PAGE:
Idriz, 17, has been working on the street since he was nine. He lives with his parents, five brothers and three sisters. After four years of elementary school, he began supporting the family, since his father is disabled and his mother must take care of the younger children. Idriz earns a living by washing windshields or collecting aluminum and copper scrap with his brother's help.   "I can't go back to school, because there's no one to provide for the family. My brother and I daily earn about 11 euros. That amount cannot feed the ten of us," Idriz says.

Poor Education Must Come To An End

Catholic Agency for Overseas Development CAFOD -- photography by Simon Rawles

At one time this article had been archived and may possibly still be accessible [here]

[accessed 18 July 2011]

Up to 80 per cent of the Roma community in Belgrade live in unhygienic settlements.  Sometimes three generations live in one shack, made from anything they can find.   Of the 82,000 Roma children in Serbia only around 15,000 attend school.  RCC staff provide regular supplementary education classes for 2,700 Roma children in five schools and three settlements in Belgrade. They also support street children and Roma women who are victims of domestic violence.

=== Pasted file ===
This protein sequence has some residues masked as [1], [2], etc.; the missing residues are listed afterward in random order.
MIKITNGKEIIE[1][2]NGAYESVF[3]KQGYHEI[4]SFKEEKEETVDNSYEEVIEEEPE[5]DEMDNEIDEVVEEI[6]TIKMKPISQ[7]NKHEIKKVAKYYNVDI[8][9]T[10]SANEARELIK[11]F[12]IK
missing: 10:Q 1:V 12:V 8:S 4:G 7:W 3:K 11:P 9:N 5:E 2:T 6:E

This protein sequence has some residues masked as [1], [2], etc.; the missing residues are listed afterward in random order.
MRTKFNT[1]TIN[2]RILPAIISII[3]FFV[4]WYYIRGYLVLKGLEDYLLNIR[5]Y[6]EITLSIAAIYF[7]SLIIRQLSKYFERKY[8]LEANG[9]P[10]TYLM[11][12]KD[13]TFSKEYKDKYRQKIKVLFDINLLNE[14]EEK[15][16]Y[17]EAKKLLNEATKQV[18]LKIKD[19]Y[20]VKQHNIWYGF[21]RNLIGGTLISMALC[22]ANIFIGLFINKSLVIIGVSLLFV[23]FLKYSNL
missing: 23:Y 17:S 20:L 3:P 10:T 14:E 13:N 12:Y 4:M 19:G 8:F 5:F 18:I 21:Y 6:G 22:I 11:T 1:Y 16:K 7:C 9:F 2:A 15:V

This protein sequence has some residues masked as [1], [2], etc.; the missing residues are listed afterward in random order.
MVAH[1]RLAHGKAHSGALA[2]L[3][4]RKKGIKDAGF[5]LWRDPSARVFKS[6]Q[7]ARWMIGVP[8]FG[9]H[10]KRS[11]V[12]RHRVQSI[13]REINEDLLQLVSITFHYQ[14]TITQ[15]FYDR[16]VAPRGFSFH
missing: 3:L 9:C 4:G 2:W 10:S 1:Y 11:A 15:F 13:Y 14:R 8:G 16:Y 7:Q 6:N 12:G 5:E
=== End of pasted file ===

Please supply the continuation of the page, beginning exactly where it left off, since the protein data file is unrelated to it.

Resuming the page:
Ombudsperson Sends Appeal To Help Kosovo Street Children [PDF]

Ombudsperson Institution in Kosovo, Quarterly Information Sheet, April - June 2005

[accessed 18 July 2011]

[page 15] On the 20th of April 2005, the Ombudsperson sent a letter to the Prime Minister of Kosovo, Mr. Bajram Kosumi, to draw his attention to the situation of children who were spending their days on the street, working or begging for money and who were dropping out or not attending school.